At Home in the CourtroomBy the time he took his first class in law school, Joe McPeak, Class of 2012, had already logged thousands of hours in federal courtrooms.
McPeak took a job after college making computerized recordings of trial proceedings at the U.S. District Court for the Eastern District of Pennsylvania, which demystified the litigation process.
"Seeing it go on made lawyers seem less intimidating," McPeak said.
Once a law student, McPeak found one of the swiftest pathways back to the courtroom by registering for the Criminal Litigation Field Clinic, which the law school operates in partnership with the Defender Association of Philadelphia.
Among the AngelsLaw students sit around a massive table in a spacious conference room, listening closely and scribbling notes as prospective investors pepper entrepreneurs with questions about their ventures.
Think "Shark Tank," minus the make-up and TV cameras, plus dozens more potential investors, and you've got a picture of the Keiretsu Forum Mid-Atlantic meetings that several business-minded law students attend every month.
The forum's Mid-Atlantic chapter is part of a global network of venture capitalists and "angel investors," who give entrepreneurs the funds to establish or expand their businesses.
"We are the 800-pound gorilla in the angel investment community," said Howard Lubert, area president of the Keiretsu Forum Mid-Atlantic.
The students learn a lot by hearing the questions of investors on the cusp of committing their hard-earned money to untested ventures.
When a Passion Becomes a CallingThe universe can seem like a random place, but not so much for Lisa Krestynick, whose career path features footsteps that flow seamlessly from one to the next.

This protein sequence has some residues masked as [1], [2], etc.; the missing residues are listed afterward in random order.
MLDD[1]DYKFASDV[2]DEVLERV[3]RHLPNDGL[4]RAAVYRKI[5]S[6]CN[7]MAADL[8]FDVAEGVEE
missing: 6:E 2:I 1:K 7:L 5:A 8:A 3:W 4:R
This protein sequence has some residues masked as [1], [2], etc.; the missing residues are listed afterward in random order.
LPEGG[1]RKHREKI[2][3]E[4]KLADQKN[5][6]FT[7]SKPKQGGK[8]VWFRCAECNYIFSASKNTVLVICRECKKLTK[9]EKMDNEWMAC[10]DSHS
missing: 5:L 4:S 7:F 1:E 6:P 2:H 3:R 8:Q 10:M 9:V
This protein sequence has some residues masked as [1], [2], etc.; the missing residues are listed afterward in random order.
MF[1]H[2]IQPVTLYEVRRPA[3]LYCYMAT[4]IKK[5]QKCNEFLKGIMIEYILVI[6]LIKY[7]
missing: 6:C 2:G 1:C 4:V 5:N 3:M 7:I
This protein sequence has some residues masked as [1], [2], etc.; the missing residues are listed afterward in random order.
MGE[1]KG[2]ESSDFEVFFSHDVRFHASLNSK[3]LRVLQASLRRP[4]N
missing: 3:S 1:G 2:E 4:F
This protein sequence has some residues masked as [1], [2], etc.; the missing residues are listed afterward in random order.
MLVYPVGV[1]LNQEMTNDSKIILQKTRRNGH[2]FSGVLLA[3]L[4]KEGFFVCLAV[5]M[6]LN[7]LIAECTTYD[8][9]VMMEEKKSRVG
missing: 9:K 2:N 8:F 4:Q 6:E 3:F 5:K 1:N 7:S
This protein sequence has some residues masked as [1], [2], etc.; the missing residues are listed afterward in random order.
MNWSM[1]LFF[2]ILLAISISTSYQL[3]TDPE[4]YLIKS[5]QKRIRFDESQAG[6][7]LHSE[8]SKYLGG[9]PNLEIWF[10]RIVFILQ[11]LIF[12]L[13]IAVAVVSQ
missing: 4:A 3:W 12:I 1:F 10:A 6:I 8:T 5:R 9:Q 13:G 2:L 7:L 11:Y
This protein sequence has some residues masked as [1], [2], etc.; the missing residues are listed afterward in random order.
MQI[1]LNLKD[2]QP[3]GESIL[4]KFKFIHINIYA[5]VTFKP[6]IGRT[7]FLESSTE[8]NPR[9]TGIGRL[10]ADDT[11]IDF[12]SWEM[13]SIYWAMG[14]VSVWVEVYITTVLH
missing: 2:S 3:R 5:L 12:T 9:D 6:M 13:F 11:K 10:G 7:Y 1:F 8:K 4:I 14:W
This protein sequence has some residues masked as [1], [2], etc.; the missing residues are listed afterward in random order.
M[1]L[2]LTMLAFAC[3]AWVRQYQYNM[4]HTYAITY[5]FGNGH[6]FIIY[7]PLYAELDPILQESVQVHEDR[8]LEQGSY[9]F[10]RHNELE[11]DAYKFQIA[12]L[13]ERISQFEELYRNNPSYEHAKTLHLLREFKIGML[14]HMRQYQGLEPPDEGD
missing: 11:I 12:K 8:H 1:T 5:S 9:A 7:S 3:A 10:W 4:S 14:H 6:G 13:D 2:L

After graduating from college, Krestynick worked briefly in human resource administration, an experience that piqued a curiosity about legal obligations that exist between employers and employees.
That interest led Krestynick directly to law school, where she landed a co-op placement that would give her experience handling employment law. Among the projects Krestynick handled through her placement with the Civil Division of the U.S. Attorney's Office in the Eastern District of Pennsylvania was an employment discrimination case.
Krestynick played a key role on the team tasked with defending the U.S. Department of Housing and Urban Development against an employee's claims, gaining tremendous experience by writing motions filed with the court and preparing a witness for trial.
Pursuing Justice Near and FarAs a third generation lawyer, Professor Pam Saunders just might have a trace of ink from The Bluebook coursing through her veins.
Law is a family tradition for Saunders, whose trail-blazing grandmother attended law school in the 1930s and then went on to represent Japanese-Americans after World War II. Saunders' father also devoted himself to a legal career in public interest, serving as a public defender in the Bronx.
"My father was deeply committed to the principles of a system in which every person has a right to counsel and to a fair trial, even as he was well aware that the existing legal system was fraught with flaws," said Saunders, who joined the law school faculty on a permanent basis in the fall after teaching here as a visiting professor for two years. As she grew up, Saunders' outlook reflected her family's commitment to using the law to advance social justice.
Lecture Honors Memory of Intellectual Property Law Professor J. Hunter TartStudents, faculty and alums gathered on April 6 for a lecture organized to honor Professor J. Hunter Tart, whose tenure on the faculty was cut tragically short by a brief illness in early 2012.
Judge John Koeltl of the U.S. District Court for the Southern District of New York, for whom Tart had clerked in 2006-07, gave the April 8 lecture, "The Changing Role of a District Court Judge."
Despite a steep drop in the number of civil and criminal trials in district courts, federal judges face a host of new challenges, Koeltl said.